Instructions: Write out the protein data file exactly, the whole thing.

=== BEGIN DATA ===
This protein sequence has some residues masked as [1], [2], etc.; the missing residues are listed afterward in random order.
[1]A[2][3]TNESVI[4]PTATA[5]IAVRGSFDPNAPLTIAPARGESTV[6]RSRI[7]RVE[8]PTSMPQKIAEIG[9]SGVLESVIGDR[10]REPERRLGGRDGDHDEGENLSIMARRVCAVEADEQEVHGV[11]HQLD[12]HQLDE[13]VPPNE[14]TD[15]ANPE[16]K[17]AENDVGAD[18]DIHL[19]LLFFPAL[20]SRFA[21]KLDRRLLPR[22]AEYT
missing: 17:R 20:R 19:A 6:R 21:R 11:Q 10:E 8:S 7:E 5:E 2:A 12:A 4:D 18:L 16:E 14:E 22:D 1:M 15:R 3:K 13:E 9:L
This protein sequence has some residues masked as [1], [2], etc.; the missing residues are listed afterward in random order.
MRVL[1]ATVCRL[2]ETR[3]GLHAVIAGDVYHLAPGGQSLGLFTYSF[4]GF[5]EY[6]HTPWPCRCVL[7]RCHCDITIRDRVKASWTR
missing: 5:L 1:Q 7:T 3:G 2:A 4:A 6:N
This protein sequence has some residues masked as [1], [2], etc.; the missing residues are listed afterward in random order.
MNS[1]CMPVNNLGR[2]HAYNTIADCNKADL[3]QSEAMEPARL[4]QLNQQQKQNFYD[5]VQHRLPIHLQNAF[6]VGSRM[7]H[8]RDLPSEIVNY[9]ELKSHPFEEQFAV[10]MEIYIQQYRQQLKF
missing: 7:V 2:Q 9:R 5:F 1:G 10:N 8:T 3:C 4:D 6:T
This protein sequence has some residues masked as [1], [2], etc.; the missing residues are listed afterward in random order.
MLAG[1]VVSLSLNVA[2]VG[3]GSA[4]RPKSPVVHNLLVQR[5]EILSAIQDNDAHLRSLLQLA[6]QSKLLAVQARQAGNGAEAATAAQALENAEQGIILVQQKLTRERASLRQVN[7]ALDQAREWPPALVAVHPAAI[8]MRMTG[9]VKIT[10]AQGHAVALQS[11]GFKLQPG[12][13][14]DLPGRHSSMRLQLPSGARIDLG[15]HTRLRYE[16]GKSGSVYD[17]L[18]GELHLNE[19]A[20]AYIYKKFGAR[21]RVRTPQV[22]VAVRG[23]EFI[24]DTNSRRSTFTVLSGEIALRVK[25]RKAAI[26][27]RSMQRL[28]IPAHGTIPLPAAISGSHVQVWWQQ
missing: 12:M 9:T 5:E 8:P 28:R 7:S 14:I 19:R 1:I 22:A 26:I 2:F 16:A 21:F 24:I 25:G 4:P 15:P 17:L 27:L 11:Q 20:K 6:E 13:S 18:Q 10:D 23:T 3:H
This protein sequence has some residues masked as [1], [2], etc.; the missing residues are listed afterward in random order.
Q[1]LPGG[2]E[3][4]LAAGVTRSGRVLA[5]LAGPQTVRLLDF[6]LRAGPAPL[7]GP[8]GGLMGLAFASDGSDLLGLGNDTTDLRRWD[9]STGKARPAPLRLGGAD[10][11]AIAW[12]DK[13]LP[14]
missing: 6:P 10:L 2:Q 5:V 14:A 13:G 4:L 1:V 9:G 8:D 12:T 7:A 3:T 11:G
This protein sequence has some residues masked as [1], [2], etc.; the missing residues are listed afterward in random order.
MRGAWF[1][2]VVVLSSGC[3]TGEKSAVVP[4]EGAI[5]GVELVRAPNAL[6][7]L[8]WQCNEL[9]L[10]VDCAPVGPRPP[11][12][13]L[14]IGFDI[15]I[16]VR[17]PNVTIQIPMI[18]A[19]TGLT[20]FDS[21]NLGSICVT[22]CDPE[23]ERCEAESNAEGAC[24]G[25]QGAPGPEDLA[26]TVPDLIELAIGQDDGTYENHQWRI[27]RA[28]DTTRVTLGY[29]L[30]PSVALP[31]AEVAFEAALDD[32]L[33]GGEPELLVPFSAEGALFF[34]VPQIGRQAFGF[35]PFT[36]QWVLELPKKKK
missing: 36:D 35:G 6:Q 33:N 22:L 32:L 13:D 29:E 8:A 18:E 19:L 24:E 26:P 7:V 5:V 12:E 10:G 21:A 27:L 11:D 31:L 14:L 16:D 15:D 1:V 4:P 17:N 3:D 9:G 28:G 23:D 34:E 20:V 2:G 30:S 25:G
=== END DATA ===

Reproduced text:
This protein sequence has some residues masked as [1], [2], etc.; the missing residues are listed afterward in random order.
[1]A[2][3]TNESVI[4]PTATA[5]IAVRGSFDPNAPLTIAPARGESTV[6]RSRI[7]RVE[8]PTSMPQKIAEIG[9]SGVLESVIGDR[10]REPERRLGGRDGDHDEGENLSIMARRVCAVEADEQEVHGV[11]HQLD[12]HQLDE[13]VPPNE[14]TD[15]ANPE[16]K[17]AENDVGAD[18]DIHL[19]LLFFPAL[20]SRFA[21]KLDRRLLPR[22]AEYT
missing: 17:R 20:R 19:A 6:R 21:R 11:Q 10:E 8:S 7:E 5:E 2:A 12:A 4:D 18:L 16:E 14:E 22:D 1:M 15:R 3:K 13:E 9:L
This protein sequence has some residues masked as [1], [2], etc.; the missing residues are listed afterward in random order.
MRVL[1]ATVCRL[2]ETR[3]GLHAVIAGDVYHLAPGGQSLGLFTYSF[4]GF[5]EY[6]HTPWPCRCVL[7]RCHCDITIRDRVKASWTR
missing: 5:L 1:Q 7:T 3:G 2:A 4:A 6:N
This protein sequence has some residues masked as [1], [2], etc.; the missing residues are listed afterward in random order.
MNS[1]CMPVNNLGR[2]HAYNTIADCNKADL[3]QSEAMEPARL[4]QLNQQQKQNFYD[5]VQHRLPIHLQNAF[6]VGSRM[7]H[8]RDLPSEIVNY[9]ELKSHPFEEQFAV[10]MEIYIQQYRQQLKF
missing: 7:V 2:Q 9:R 5:F 1:G 10:N 8:T 3:C 4:D 6:T
This protein sequence has some residues masked as [1], [2], etc.; the missing residues are listed afterward in random order.
MLAG[1]VVSLSLNVA[2]VG[3]GSA[4]RPKSPVVHNLLVQR[5]EILSAIQDNDAHLRSLLQLA[6]QSKLLAVQARQAGNGAEAATAAQALENAEQGIILVQQKLTRERASLRQVN[7]ALDQAREWPPALVAVHPAAI[8]MRMTG[9]VKIT[10]AQGHAVALQS[11]GFKLQPG[12][13][14]DLPGRHSSMRLQLPSGARIDLG[15]HTRLRYE[16]GKSGSVYD[17]L[18]GELHLNE[19]A[20]AYIYKKFGAR[21]RVRTPQV[22]VAVRG[23]EFI[24]DTNSRRSTFTVLSGEIALRVK[25]RKAAI[26][27]RSMQRL[28]IPAHGTIPLPAAISGSHVQVWWQQ
missing: 12:M 9:T 5:E 8:P 28:R 7:S 14:I 19:R 1:I 22:A 26:I 2:F 16:A 21:F 24:I 25:G 4:P 15:P 17:L 27:L 11:Q 20:K 6:E 13:S 18:Q 10:D 23:T 3:H
This protein sequence has some residues masked as [1], [2], etc.; the missing residues are listed afterward in random order.
Q[1]LPGG[2]E[3][4]LAAGVTRSGRVLA[5]LAGPQTVRLLDF[6]LRAGPAPL[7]GP[8]GGLMGLAFASDGSDLLGLGNDTTDLRRWD[9]STGKARPAPLRLGGAD[10][11]AIAW[12]DK[13]LP[14]
missing: 6:P 10:L 2:Q 5:V 14:A 13:G 4:L 1:V 9:G 8:D 12:T 7:A 3:T 11:G
This protein sequence has some residues masked as [1], [2], etc.; the missing residues are listed afterward in random order.
MRGAWF[1][2]VVVLSSGC[3]TGEKSAVVP[4]EGAI[5]GVELVRAPNAL[6][7]L[8]WQCNEL[9]L[10]VDCAPVGPRPP[11][12][13]L[14]IGFDI[15]I[16]VR[17]PNVTIQIPMI[18]A[19]TGLT[20]FDS[21]NLGSICVT[22]CDPE[23]ERCEAESNAEGAC[24]G[25]QGAPGPEDLA[26]TVPDLIELAIGQDDGTYENHQWRI[27]RA[28]DTTRVTLGY[29]L[30]PSVALP[31]AEVAFEAALDD[32]L[33]GGEPELLVPFSAEGALFF[34]VPQIGRQAFGF[35]PFT[36]QWVLELPKKKK
missing: 36:D 35:G 6:Q 33:N 22:L 32:L 13:D 29:E 8:A 18:E 19:L 24:E 26:P 7:V 5:V 12:E 10:G 21:A 27:L 11:D 31:L 14:L 16:D 15:D 1:V 4:P 17:N 3:D 9:G 28:G 23:D 34:E 20:V 2:G 30:S 25:G